Grant Award Details
- The objective of this grant proposal is to characterize orofacial mesenchymal stem cells and determine the feasibility of reconstructing the orofacial defects caused by a variety of diseases such as osteonecrosis of the jaw using mesenchymal stem cells. The study focuses on mesenchymal stem cell characterization, disease model generation, and mesenchymal stem cell-based tissue regeneration in small and large animal models.
Grant Application Details
- Oral and Craniofacial Reconstruction Using Mesenchymal Stem Cells
The overall goal of this proposal is to explore a new stem cell-based treatment for major defects in the orofacial regions resulted from burns, physical injuries, genetic diseases, cancers, infectious diseases, and recently, bisphosphonate-associated osteonecrosis of the jaw (BONJ), using the patient’s own stem cells obtained from the oral cavity known as orofacial mesenchymal stem cells (OMSCs).
The standard surgical reconstruction of orofacial defects relies on different sources of bone grafts harvested from distant anatomical site of the same patient or other donors. However, those approaches are associated with higher morbidity and unpredictable clinical outcomes. Evidences have shown that bone marrow mesenchymal stem cells (BMMSCs) could be a promising alternative for bone reconstruction but not in the orofacial region. These clinical results may be due, in part, to the fact that orofacial and long bones are derived from different cell origins, termed as neural crest cells and mesoderm, respectively. In addition, OMSCs are readily accessible from the oral cavity and can be easily expanded for cell-based therapies due to their inherently high proliferative capability. These evidences suggest that neural crest cell-associated OMSCs might be a superior cell source for orofacial bone regeneration as compared to BMMSCs.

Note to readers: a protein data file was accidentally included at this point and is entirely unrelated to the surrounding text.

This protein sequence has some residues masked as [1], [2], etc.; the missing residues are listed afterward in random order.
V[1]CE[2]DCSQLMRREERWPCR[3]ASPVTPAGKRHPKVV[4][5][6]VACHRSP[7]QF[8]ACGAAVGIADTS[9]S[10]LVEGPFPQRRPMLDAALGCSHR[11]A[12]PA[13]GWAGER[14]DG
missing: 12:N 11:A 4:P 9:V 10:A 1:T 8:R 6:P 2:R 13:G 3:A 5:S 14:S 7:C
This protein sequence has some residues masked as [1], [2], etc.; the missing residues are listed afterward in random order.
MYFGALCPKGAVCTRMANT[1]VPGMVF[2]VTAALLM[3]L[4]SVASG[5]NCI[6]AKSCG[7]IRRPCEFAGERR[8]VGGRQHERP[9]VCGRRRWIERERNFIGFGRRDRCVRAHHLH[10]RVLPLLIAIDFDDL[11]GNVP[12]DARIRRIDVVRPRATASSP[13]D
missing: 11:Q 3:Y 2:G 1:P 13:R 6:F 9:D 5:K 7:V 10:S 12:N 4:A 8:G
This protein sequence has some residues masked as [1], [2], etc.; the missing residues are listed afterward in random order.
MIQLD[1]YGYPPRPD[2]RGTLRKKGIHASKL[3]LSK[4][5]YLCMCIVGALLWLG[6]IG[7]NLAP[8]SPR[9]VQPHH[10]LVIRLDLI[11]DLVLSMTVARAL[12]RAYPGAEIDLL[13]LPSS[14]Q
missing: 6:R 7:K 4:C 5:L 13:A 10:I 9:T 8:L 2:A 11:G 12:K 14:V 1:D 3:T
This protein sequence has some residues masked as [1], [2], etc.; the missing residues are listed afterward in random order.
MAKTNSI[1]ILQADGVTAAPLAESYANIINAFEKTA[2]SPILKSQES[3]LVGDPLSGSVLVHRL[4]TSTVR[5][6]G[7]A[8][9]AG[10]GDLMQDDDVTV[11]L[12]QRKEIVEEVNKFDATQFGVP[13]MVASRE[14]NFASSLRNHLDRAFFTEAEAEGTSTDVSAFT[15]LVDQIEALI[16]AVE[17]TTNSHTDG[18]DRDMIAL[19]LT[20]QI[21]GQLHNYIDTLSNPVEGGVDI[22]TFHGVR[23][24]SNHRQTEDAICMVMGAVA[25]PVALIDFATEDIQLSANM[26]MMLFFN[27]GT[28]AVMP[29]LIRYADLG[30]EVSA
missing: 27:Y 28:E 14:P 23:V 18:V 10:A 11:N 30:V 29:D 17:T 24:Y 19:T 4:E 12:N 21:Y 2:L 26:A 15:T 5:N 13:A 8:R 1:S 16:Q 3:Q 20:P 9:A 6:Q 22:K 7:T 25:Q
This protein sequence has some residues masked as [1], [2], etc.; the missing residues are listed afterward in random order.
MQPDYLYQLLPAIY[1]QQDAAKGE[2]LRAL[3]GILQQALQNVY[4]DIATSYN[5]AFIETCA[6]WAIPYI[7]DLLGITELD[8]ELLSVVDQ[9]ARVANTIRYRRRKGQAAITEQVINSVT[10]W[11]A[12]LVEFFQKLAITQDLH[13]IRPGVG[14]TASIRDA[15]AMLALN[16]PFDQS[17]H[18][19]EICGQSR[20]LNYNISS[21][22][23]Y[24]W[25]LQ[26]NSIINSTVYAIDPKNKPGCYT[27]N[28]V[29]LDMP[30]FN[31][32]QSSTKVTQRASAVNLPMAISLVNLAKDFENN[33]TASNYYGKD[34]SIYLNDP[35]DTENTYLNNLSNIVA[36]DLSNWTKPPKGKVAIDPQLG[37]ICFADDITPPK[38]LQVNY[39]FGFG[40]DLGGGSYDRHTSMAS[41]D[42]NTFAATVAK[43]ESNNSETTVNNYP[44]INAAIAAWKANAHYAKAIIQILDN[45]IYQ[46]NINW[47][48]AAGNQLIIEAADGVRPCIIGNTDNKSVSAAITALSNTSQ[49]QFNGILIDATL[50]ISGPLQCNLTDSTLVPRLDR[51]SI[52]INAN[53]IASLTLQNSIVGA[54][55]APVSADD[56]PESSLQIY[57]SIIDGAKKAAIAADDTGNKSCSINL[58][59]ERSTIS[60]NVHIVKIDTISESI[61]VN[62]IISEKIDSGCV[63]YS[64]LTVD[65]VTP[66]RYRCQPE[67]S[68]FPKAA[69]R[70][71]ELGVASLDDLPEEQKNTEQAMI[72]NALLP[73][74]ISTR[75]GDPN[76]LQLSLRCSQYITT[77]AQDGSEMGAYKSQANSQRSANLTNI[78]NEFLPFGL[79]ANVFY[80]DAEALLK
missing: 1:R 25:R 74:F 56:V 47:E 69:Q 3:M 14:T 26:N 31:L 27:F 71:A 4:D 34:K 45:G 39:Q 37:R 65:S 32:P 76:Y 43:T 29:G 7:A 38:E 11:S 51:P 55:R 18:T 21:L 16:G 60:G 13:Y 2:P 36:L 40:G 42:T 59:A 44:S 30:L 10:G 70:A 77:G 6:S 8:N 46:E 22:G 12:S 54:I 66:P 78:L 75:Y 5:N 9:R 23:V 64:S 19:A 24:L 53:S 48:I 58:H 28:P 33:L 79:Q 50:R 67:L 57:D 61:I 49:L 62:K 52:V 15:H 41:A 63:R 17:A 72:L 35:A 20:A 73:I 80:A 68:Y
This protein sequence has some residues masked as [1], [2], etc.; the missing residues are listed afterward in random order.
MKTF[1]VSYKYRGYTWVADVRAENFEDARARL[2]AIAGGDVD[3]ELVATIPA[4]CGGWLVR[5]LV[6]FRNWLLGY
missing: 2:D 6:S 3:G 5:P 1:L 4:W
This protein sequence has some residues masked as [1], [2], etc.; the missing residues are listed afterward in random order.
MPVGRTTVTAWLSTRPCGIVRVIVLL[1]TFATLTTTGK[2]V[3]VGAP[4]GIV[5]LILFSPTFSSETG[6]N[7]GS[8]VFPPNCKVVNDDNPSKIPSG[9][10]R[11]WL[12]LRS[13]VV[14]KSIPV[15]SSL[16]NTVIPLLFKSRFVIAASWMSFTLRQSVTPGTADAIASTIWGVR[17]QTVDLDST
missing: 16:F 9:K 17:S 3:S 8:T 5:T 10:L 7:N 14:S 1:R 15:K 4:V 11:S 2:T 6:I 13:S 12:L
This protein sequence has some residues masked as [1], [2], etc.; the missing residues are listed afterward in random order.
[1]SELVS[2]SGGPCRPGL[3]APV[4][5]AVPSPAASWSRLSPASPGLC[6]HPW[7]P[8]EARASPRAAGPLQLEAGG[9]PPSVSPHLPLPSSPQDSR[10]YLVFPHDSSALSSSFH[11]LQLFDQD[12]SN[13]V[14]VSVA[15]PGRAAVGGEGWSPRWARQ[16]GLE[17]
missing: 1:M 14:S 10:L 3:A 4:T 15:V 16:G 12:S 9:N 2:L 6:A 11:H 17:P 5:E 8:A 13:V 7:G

In this study we will compare human OMSCs and BMMSCs in terms of stem cell characteristics and will test their tissue regeneration capacities in the restoration of orofacial defects including the recently drug-induced bone necrosis defects caused by the commonly used drug, bisphosphonate in our established animal models. Our laboratories have recently demonstrated feasibility of using BMMSCs to partially repair craniofacial defects in mouse models. In this proposed study, we will use OMSCs as a model system to determine whether and how individual OMSCs can be utilized as a novel cell therapy for orofacial tissue regeneration. We anticipate that the patient’s own OMSCs will be capable of forming orofacial tissues and will highlight future clinical treatments for orofacial defects.